They don't even need to change their API or any existing programs. I presume they were smart enough that the tz data is accessed thru some sort of abstract class interface. Just have that interface read and parse the zoneinfo db as needed, instead of their own db.

This rant was primed by my noticing that there is a CPAN Perl module that commits the same sin. DateTime::TimeZone contains a predigested and Perl-ized stale copy of the Olson database.

There is no reason for this! DateTime::TimeZone should access and parse the Zoneinfo db on demand, as it's used. There is no reason to waste space on millions of machines, in every CPAN replica, and on the bandwidth between CPAN and usermachines storing and hauling that data around, when it's already locally present.

Do Python and Ruby commit this same sin?
fallenpegasus: amazon (Default)
Every time I upgrade a couple of Perl modules in the CPAN shell, it ends up sucking in another dozen new modules. What is "Purple" (ah, a Perl interface to libpurple. (And when and why did that get installed?)). And why is it now sucking in "DBD::SQLite" and "HTTP::Server::Simple"? And now "DBD::SQLite" is forcing the load of "DBI"...

Eventually the Perl community might as well admit it up front, if you do anything, you're going to load a majority of CPAN into your machine. They might as well just make the perl binary a bittorrent node for CPAN...

And so many of these modules fail their test suite, and emit basic warnings as complaints about using uninitialized variables. I'm glad that people are writing tests, I just wish they would make their code pass those tests! All that downloading and time spent running tests, tests failed, modules not loaded, wasted time, wasted transfer.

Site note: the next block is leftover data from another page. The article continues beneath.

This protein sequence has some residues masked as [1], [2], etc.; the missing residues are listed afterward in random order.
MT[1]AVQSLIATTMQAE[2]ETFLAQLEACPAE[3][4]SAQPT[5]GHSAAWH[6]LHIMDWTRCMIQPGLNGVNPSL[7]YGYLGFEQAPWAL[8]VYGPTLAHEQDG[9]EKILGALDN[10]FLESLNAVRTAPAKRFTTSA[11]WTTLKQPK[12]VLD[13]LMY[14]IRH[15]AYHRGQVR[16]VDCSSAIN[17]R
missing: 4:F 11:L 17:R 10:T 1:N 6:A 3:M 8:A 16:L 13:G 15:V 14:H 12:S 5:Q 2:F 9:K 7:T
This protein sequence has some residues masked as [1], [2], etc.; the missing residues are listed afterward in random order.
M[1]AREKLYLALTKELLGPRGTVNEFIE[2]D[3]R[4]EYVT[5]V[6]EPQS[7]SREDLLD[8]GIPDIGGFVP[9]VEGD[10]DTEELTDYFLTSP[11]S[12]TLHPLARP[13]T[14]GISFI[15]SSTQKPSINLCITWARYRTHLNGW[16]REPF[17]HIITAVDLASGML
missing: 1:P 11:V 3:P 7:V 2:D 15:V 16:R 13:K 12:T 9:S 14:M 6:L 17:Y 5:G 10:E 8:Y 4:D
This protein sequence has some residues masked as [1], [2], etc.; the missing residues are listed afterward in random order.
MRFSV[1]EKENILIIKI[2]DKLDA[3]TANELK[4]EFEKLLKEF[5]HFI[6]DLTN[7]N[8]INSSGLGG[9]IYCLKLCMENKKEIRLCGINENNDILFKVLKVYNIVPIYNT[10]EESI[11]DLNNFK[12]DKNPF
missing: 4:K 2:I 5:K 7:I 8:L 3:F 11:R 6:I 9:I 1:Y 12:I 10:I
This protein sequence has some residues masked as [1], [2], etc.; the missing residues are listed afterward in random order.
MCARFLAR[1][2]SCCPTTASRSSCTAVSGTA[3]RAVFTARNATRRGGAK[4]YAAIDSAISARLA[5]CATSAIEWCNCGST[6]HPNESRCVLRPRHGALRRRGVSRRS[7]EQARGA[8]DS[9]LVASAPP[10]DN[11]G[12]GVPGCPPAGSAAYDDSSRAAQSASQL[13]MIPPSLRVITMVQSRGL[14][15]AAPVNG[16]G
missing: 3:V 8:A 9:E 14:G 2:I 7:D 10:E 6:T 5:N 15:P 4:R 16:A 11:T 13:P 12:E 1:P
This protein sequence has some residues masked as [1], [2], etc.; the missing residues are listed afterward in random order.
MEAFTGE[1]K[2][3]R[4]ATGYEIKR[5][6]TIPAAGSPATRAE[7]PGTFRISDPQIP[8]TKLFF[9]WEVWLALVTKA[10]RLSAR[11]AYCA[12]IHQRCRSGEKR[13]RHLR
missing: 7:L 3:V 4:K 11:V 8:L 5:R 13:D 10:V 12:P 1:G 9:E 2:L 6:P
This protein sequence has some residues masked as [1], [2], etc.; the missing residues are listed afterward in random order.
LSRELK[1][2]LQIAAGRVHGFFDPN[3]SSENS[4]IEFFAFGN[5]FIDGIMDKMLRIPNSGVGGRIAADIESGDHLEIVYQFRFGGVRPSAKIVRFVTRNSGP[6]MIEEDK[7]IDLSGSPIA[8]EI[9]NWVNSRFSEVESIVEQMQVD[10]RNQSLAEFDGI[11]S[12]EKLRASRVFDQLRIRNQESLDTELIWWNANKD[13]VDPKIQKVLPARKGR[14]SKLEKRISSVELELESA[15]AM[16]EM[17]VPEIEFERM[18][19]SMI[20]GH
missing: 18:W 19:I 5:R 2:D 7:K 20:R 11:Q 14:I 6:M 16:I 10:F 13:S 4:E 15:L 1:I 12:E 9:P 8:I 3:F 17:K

fallenpegasus: amazon (Default)
Dear coworker,

When reorganizing the layout of the directories in our source tree, copying the directories to their new locations, then running p4 delete down the old locations and p4 add down the new locations causes me to want to come over your your seat, and take an axe to your desk and your computer.

Did you consider that maybe some of us actually have a use for the file revision log, mainly for when we want to integrate our fixes into a deploying tree, or when some PHB wants to know about the past history of some change or some bugfix?

Now, I understand that the botch known as CVS cannot handle file and directory moves properly. However, we are not using CVS. We are using Perforce. We spent a lot of money, per seat, so we could use Perforce.

Perforce does, in fact, know how to move files. There is, in fact, a section of the manual on that very subject, with a clear and easy to follow receipe.

Perforce and it's change tracker is tied closely with our Bugzilla and with our auto build system and with our talks-to-managers report generator. All of which kinda depend on you not breaking the change tracking.

Thank you for your time and attention in this manner.

Your humble coworker.


fallenpegasus: amazon (Default)
Mark Atwood

September 2017